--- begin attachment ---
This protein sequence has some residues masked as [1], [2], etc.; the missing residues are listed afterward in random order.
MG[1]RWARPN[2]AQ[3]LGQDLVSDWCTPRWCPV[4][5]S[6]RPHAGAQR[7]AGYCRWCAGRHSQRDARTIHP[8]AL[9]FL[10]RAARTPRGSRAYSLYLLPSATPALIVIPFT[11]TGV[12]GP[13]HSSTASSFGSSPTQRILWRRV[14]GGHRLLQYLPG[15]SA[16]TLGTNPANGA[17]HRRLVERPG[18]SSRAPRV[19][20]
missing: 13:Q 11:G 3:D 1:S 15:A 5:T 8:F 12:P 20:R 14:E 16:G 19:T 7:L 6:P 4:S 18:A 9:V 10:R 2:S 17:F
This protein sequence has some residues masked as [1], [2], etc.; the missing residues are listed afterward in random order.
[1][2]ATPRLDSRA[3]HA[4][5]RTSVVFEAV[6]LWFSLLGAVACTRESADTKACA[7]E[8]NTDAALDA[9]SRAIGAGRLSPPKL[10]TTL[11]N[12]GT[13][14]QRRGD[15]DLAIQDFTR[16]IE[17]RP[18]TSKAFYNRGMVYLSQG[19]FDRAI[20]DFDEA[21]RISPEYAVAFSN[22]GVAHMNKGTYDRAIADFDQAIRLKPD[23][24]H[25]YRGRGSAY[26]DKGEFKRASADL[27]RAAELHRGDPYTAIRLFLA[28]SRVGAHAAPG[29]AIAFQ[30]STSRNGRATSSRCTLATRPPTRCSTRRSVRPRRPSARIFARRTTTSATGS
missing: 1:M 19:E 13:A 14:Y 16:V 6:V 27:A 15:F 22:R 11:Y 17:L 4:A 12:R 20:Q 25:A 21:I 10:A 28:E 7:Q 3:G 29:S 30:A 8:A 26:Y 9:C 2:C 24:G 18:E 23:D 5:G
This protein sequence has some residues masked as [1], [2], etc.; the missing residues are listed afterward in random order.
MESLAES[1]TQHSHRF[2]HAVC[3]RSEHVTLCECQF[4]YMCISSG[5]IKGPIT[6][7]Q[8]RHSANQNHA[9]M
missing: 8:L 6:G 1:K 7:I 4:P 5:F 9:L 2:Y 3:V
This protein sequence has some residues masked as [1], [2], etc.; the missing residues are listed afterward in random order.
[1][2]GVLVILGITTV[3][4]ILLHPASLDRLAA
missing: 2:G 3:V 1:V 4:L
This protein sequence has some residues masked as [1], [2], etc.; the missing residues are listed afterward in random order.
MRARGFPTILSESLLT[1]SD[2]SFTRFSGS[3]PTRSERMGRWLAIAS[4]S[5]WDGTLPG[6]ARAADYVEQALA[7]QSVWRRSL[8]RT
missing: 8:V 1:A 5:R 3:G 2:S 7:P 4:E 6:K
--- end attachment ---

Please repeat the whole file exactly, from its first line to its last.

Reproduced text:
This protein sequence has some residues masked as [1], [2], etc.; the missing residues are listed afterward in random order.
MG[1]RWARPN[2]AQ[3]LGQDLVSDWCTPRWCPV[4][5]S[6]RPHAGAQR[7]AGYCRWCAGRHSQRDARTIHP[8]AL[9]FL[10]RAARTPRGSRAYSLYLLPSATPALIVIPFT[11]TGV[12]GP[13]HSSTASSFGSSPTQRILWRRV[14]GGHRLLQYLPG[15]SA[16]TLGTNPANGA[17]HRRLVERPG[18]SSRAPRV[19][20]
missing: 13:Q 11:G 3:D 1:S 15:A 5:T 8:F 12:P 20:R 14:E 16:G 19:T 7:L 6:P 4:S 18:A 9:V 10:R 2:S 17:F
This protein sequence has some residues masked as [1], [2], etc.; the missing residues are listed afterward in random order.
[1][2]ATPRLDSRA[3]HA[4][5]RTSVVFEAV[6]LWFSLLGAVACTRESADTKACA[7]E[8]NTDAALDA[9]SRAIGAGRLSPPKL[10]TTL[11]N[12]GT[13][14]QRRGD[15]DLAIQDFTR[16]IE[17]RP[18]TSKAFYNRGMVYLSQG[19]FDRAI[20]DFDEA[21]RISPEYAVAFSN[22]GVAHMNKGTYDRAIADFDQAIRLKPD[23][24]H[25]YRGRGSAY[26]DKGEFKRASADL[27]RAAELHRGDPYTAIRLFLA[28]SRVGAHAAPG[29]AIAFQ[30]STSRNGRATSSRCTLATRPPTRCSTRRSVRPRRPSARIFARRTTTSATGS
missing: 1:M 19:E 13:A 14:Y 16:V 6:V 27:A 15:F 22:R 11:Y 17:L 4:A 12:R 20:Q 25:A 21:I 10:A 28:E 7:Q 3:G 29:S 30:A 8:A 26:Y 9:C 2:C 24:G 18:E 23:D 5:G
This protein sequence has some residues masked as [1], [2], etc.; the missing residues are listed afterward in random order.
MESLAES[1]TQHSHRF[2]HAVC[3]RSEHVTLCECQF[4]YMCISSG[5]IKGPIT[6][7]Q[8]RHSANQNHA[9]M
missing: 8:L 6:G 1:K 7:I 4:P 5:F 9:L 2:Y 3:V
This protein sequence has some residues masked as [1], [2], etc.; the missing residues are listed afterward in random order.
[1][2]GVLVILGITTV[3][4]ILLHPASLDRLAA
missing: 2:G 3:V 1:V 4:L
This protein sequence has some residues masked as [1], [2], etc.; the missing residues are listed afterward in random order.
MRARGFPTILSESLLT[1]SD[2]SFTRFSGS[3]PTRSERMGRWLAIAS[4]S[5]WDGTLPG[6]ARAADYVEQALA[7]QSVWRRSL[8]RT
missing: 8:V 1:A 5:R 3:G 2:S 7:P 4:E 6:K